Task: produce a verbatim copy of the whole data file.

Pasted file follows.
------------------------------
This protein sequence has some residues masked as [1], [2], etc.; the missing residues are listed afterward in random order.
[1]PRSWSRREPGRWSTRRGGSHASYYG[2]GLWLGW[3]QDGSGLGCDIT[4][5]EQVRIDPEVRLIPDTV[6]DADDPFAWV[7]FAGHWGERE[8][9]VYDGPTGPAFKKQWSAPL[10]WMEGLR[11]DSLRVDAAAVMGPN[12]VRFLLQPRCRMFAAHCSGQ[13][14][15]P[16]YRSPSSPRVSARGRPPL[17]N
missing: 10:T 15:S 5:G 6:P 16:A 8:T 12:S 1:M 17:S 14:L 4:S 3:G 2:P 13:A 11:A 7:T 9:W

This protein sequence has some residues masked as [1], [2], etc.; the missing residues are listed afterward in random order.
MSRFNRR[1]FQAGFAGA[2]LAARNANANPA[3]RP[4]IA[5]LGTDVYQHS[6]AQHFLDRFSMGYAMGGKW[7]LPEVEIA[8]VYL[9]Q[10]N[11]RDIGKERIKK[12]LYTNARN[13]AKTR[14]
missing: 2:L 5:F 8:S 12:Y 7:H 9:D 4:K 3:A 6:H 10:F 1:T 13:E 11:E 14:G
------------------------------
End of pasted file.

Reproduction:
This protein sequence has some residues masked as [1], [2], etc.; the missing residues are listed afterward in random order.
[1]PRSWSRREPGRWSTRRGGSHASYYG[2]GLWLGW[3]QDGSGLGCDIT[4][5]EQVRIDPEVRLIPDTV[6]DADDPFAWV[7]FAGHWGERE[8][9]VYDGPTGPAFKKQWSAPL[10]WMEGLR[11]DSLRVDAAAVMGPN[12]VRFLLQPRCRMFAAHCSGQ[13][14][15]P[16]YRSPSSPRVSARGRPPL[17]N
missing: 10:T 15:S 5:G 6:P 16:A 8:T 12:S 1:M 17:S 14:L 4:S 3:G 2:P 13:A 11:A 7:T 9:W

This protein sequence has some residues masked as [1], [2], etc.; the missing residues are listed afterward in random order.
MSRFNRR[1]FQAGFAGA[2]LAARNANANPA[3]RP[4]IA[5]LGTDVYQHS[6]AQHFLDRFSMGYAMGGKW[7]LPEVEIA[8]VYL[9]Q[10]N[11]RDIGKERIKK[12]LYTNARN[13]AKTR[14]
missing: 2:L 5:F 8:S 12:Y 7:H 9:D 4:K 3:A 6:H 10:F 1:T 13:E 11:E 14:G